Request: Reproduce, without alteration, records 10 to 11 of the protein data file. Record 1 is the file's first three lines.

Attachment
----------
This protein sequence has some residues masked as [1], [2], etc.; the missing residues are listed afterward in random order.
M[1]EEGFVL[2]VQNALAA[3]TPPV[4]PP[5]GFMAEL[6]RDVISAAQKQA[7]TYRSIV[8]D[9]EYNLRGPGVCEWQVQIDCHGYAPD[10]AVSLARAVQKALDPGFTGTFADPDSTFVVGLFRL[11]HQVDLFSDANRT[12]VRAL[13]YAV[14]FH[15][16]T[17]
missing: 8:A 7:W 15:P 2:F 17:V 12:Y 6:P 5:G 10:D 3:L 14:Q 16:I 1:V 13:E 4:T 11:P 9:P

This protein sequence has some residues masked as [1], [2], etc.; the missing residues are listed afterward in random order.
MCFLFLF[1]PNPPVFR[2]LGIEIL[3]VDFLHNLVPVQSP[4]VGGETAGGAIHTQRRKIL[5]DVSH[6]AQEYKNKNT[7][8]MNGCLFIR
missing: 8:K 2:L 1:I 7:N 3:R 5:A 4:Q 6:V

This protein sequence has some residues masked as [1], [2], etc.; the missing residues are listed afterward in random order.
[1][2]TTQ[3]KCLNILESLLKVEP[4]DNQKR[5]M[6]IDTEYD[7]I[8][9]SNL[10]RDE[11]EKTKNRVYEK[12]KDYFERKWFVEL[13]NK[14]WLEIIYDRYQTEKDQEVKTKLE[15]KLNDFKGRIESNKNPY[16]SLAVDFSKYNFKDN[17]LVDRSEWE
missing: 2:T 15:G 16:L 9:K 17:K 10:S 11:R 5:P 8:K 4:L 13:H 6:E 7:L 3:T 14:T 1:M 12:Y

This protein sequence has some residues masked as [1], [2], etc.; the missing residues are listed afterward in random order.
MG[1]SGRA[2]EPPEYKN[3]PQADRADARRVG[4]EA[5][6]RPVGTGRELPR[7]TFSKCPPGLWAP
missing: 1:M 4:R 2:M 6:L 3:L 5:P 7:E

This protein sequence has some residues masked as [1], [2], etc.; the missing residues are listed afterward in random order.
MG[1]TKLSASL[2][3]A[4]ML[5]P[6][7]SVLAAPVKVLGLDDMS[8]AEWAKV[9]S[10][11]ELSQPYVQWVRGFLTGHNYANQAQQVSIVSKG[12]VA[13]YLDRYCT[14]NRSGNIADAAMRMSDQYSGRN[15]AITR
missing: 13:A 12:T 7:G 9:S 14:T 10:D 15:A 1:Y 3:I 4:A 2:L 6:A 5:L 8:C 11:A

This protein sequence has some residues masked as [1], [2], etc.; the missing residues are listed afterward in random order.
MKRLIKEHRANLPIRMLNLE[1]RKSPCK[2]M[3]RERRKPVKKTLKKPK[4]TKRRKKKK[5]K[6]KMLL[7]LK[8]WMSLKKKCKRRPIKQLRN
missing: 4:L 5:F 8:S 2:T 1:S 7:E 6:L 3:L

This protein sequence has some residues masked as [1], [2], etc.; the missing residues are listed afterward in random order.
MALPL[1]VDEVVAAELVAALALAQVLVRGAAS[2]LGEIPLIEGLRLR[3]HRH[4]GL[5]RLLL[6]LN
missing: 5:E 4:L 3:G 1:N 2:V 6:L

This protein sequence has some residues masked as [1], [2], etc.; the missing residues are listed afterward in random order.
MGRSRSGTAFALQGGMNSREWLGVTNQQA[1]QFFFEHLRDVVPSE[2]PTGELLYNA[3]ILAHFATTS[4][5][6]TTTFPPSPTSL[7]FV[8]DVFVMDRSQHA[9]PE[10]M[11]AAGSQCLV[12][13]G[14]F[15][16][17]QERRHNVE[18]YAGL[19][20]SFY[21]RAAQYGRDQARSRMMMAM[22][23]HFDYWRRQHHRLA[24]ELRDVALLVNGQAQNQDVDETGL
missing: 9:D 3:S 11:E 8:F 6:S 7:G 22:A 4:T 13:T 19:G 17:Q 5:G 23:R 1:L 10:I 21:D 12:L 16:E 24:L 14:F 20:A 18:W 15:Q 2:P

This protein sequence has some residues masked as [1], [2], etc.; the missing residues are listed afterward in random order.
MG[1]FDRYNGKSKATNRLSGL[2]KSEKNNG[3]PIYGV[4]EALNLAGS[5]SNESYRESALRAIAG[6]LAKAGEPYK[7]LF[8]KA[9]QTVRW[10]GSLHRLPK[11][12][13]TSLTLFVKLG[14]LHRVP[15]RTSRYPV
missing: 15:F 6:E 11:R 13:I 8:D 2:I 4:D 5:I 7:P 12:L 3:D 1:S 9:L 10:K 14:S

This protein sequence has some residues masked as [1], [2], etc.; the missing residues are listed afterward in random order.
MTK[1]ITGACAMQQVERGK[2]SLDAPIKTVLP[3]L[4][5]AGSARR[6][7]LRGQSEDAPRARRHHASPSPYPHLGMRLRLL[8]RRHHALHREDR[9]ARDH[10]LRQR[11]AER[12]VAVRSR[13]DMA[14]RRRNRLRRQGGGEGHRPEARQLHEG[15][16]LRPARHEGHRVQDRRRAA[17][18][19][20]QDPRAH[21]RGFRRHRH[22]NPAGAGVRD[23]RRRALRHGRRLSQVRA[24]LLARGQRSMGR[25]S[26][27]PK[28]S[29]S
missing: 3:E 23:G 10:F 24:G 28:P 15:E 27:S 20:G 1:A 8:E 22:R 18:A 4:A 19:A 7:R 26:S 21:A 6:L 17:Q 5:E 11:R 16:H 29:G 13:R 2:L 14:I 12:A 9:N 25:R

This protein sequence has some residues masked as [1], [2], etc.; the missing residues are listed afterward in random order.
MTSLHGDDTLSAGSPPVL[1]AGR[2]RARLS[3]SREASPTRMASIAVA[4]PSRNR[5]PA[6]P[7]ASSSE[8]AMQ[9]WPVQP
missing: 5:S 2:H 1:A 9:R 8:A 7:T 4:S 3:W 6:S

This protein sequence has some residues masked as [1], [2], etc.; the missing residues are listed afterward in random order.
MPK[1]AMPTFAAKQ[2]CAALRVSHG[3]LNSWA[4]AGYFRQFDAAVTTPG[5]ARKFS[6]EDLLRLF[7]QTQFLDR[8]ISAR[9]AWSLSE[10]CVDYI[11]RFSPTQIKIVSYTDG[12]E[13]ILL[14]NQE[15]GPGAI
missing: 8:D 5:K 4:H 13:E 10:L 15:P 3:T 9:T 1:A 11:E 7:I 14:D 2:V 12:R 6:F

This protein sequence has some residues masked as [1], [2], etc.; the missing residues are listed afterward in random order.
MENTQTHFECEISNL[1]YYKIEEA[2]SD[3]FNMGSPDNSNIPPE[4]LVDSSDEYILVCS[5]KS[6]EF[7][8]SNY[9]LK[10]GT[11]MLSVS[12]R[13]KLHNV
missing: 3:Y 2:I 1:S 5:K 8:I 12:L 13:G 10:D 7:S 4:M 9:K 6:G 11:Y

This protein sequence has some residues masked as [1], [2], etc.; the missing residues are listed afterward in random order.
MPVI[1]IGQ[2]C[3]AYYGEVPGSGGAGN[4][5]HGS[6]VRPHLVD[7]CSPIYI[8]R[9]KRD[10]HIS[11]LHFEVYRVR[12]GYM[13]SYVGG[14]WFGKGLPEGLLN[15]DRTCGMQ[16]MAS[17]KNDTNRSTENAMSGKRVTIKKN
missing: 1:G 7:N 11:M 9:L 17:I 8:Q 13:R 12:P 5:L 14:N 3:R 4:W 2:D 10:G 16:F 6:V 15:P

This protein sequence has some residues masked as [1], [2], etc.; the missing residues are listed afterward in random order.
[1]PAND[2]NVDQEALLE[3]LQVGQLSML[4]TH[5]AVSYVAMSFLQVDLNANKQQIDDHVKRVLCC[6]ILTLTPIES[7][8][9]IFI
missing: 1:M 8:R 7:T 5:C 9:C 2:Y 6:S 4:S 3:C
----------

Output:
This protein sequence has some residues masked as [1], [2], etc.; the missing residues are listed afterward in random order.
MTK[1]ITGACAMQQVERGK[2]SLDAPIKTVLP[3]L[4][5]AGSARR[6][7]LRGQSEDAPRARRHHASPSPYPHLGMRLRLL[8]RRHHALHREDR[9]ARDH[10]LRQR[11]AER[12]VAVRSR[13]DMA[14]RRRNRLRRQGGGEGHRPEARQLHEG[15][16]LRPARHEGHRVQDRRRAA[17][18][19][20]QDPRAH[21]RGFRRHRH[22]NPAGAGVRD[23]RRRALRHGRRLSQVRA[24]LLARGQRSMGR[25]S[26][27]PK[28]S[29]S
missing: 3:E 23:G 10:F 24:G 28:P 15:E 27:S 20:G 1:A 8:E 22:R 18:A 4:A 19:A 7:R 26:S 21:A 6:L 17:Q 5:E 11:R 16:H 29:G 13:R 2:L 14:I 12:A 9:N 25:R

This protein sequence has some residues masked as [1], [2], etc.; the missing residues are listed afterward in random order.
MTSLHGDDTLSAGSPPVL[1]AGR[2]RARLS[3]SREASPTRMASIAVA[4]PSRNR[5]PA[6]P[7]ASSSE[8]AMQ[9]WPVQP
missing: 5:S 2:H 1:A 9:R 8:A 7:T 4:S 3:W 6:S